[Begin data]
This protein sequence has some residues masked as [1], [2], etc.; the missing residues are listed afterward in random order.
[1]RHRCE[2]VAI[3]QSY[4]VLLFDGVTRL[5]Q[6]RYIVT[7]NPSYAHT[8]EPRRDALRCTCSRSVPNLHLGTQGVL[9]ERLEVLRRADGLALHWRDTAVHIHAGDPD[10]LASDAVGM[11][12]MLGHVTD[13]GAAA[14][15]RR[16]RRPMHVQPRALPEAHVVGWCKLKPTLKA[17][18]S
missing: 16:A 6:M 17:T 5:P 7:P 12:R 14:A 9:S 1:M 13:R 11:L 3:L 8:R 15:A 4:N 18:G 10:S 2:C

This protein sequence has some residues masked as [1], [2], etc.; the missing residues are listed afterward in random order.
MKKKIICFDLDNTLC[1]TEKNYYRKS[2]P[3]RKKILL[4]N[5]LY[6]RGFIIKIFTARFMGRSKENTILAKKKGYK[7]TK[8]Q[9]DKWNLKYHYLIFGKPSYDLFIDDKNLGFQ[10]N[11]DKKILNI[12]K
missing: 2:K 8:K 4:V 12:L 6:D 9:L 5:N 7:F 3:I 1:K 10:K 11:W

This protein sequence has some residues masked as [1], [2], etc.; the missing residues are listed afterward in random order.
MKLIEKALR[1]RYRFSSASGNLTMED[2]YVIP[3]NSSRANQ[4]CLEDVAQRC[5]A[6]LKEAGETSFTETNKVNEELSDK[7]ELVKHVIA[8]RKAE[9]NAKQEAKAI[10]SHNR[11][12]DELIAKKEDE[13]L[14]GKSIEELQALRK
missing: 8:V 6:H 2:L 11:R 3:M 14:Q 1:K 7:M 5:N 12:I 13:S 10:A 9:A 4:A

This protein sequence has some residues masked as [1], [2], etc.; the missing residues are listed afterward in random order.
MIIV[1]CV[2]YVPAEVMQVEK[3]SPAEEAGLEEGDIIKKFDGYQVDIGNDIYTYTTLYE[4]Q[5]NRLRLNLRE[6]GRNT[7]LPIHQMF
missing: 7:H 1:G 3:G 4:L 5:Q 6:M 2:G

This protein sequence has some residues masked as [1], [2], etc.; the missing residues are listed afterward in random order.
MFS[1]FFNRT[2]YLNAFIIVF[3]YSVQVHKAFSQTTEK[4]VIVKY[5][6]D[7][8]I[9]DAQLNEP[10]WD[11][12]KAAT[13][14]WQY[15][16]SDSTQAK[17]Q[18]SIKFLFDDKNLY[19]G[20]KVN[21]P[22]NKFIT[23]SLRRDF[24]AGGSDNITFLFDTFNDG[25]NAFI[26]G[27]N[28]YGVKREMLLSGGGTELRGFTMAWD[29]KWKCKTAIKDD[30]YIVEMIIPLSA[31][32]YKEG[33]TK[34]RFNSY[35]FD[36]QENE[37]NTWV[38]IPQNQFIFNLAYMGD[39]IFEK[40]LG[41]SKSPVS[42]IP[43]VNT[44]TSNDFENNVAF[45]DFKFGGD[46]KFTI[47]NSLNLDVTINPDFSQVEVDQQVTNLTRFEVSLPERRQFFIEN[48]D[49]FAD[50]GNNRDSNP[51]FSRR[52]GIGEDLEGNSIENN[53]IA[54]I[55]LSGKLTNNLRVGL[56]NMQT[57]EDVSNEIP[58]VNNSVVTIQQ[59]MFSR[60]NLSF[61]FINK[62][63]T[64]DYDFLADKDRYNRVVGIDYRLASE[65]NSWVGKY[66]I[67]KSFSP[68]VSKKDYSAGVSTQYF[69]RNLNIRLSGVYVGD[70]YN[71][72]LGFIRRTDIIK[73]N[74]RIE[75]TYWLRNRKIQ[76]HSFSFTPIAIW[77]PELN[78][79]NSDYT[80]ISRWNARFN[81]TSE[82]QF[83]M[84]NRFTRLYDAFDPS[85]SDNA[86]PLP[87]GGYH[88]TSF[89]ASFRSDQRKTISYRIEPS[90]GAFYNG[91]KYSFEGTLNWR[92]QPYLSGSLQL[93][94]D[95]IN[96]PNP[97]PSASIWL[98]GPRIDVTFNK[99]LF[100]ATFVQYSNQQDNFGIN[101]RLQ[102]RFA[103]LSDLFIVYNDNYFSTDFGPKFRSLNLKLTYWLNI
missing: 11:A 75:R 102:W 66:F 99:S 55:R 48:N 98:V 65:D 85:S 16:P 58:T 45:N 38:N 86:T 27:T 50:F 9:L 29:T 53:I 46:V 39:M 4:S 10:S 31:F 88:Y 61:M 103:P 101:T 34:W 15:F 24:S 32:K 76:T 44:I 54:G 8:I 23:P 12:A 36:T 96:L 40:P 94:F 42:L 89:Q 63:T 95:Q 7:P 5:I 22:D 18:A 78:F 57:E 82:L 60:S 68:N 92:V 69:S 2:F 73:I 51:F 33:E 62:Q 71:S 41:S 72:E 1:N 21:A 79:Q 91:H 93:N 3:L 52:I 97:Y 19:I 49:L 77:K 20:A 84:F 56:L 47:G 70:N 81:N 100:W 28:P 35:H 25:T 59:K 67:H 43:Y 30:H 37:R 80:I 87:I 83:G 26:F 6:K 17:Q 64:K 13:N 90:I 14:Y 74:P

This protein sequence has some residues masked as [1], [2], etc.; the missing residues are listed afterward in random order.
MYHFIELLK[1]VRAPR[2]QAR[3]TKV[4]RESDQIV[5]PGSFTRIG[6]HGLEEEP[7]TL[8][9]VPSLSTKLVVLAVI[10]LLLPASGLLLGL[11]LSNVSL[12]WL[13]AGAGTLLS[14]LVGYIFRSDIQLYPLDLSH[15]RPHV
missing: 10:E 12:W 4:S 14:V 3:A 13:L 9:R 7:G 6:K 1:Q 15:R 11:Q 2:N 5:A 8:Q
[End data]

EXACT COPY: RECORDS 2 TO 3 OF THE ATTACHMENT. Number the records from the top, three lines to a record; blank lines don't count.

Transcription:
This protein sequence has some residues masked as [1], [2], etc.; the missing residues are listed afterward in random order.
MKKKIICFDLDNTLC[1]TEKNYYRKS[2]P[3]RKKILL[4]N[5]LY[6]RGFIIKIFTARFMGRSKENTILAKKKGYK[7]TK[8]Q[9]DKWNLKYHYLIFGKPSYDLFIDDKNLGFQ[10]N[11]DKKILNI[12]K
missing: 2:K 8:K 4:V 12:L 6:D 9:L 5:N 7:F 3:I 1:K 10:K 11:W

This protein sequence has some residues masked as [1], [2], etc.; the missing residues are listed afterward in random order.
MKLIEKALR[1]RYRFSSASGNLTMED[2]YVIP[3]NSSRANQ[4]CLEDVAQRC[5]A[6]LKEAGETSFTETNKVNEELSDK[7]ELVKHVIA[8]RKAE[9]NAKQEAKAI[10]SHNR[11][12]DELIAKKEDE[13]L[14]GKSIEELQALRK
missing: 8:V 6:H 2:L 11:R 3:M 14:Q 1:K 7:M 5:N 12:I 13:S 10:A 9:A 4:A